BLOG from #ABKLaw Employment Law Attorney Lawrence Spasojevich, Esq.: Exemptions

The Fair Labor Standards Act (FLSA) of 1938 established federal workplace standards for worker’s rights on issues such as minimum wage, overtime pay, and child labor laws.


The Fair Labor Standards Act (FLSA) of  1938  established federal workplace standards for worker’s rights on  issues such as  minimum wage, overtime pay, and child labor laws.

Some employees are exempt from the rules indicated in the Fair Labor Standards Act (FLSA). If you are considered an exempt employee, this means minimum wage and overtime protections may not apply. To be an exempt employee, a person must meet certain criteria, which include  issues such as essential  job function, skill and education requirements,  and salary threshold. The Department of Labor has established a test to determine if employees in the following fields are exempt:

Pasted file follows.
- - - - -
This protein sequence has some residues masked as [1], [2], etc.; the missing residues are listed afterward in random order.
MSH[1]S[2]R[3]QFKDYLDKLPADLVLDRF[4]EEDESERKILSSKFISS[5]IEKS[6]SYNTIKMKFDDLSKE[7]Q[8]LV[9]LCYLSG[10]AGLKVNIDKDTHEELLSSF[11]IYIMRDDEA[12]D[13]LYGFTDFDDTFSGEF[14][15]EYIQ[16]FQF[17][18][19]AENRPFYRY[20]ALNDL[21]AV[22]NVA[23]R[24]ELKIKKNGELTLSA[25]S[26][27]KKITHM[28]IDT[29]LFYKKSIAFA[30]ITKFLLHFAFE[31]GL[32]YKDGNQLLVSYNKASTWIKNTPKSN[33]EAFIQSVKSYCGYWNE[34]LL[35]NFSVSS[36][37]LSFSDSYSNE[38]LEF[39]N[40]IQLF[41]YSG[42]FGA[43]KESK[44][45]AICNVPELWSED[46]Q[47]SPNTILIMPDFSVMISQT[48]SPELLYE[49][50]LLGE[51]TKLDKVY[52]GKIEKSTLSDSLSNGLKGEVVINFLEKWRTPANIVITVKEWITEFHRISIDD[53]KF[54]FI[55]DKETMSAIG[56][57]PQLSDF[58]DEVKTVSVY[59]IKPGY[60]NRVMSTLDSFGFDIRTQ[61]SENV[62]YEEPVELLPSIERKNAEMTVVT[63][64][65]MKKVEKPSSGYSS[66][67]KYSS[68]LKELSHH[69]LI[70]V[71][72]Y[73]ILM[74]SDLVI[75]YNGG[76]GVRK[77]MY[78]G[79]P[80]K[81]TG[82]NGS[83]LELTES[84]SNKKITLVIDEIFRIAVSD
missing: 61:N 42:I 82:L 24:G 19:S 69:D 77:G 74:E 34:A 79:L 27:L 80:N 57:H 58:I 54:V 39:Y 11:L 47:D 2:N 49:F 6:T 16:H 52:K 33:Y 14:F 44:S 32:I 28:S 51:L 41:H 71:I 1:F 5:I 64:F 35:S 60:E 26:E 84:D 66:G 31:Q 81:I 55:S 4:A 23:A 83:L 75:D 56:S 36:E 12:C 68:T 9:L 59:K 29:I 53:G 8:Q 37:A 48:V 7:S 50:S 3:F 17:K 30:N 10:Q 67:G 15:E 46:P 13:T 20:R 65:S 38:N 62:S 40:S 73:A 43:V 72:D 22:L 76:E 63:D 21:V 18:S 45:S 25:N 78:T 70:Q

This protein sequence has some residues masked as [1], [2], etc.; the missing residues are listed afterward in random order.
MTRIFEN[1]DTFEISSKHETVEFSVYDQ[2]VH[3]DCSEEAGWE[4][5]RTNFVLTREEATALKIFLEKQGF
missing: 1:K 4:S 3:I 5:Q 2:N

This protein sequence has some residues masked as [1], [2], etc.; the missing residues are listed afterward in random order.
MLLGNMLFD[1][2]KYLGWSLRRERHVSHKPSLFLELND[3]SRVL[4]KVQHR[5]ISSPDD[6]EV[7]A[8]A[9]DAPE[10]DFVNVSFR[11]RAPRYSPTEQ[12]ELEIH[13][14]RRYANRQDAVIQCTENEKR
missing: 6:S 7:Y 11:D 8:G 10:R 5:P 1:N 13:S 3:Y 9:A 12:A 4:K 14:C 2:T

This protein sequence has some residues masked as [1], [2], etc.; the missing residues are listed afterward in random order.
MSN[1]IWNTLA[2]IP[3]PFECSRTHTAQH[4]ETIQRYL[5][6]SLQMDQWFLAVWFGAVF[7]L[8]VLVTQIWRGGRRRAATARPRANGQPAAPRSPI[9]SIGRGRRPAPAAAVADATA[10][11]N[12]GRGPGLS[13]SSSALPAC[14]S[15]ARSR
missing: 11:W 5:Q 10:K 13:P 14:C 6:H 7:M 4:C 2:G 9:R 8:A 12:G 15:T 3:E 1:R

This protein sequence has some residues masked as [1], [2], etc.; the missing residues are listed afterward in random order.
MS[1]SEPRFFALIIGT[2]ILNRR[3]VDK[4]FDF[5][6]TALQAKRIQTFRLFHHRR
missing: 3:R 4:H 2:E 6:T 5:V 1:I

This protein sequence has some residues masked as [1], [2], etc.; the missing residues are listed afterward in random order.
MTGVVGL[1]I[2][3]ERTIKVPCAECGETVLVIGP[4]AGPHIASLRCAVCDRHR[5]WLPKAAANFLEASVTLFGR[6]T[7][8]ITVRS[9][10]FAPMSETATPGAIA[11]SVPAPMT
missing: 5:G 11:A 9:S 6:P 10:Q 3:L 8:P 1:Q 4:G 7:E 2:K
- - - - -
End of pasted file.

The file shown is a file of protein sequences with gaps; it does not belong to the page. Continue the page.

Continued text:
• Executive 
  • Administrative 
  • Professional 
  • Outside sales 
  • Computer 

Note: a job title does not affect your status. You may have the title of ”Manager” and not perform the specific duties or meet the salary threshold in the test that determines eligibility. Although it varies by state, as of January 2020, an employee working in the fields listed above, whose salary exceeds $35,568 annually, is likely exempt (though an employee in this category may be eligible for year end bonuses that would cover over-time pay instead.)  You should always contact your Employer to determine if your role in the company meets the requirements to be exempted from the FLSA. If you feel that you should not be considered an exempt employee,  but your employer is not following the standards upheld by the FLSA, you should speak with an employment lawyer. 

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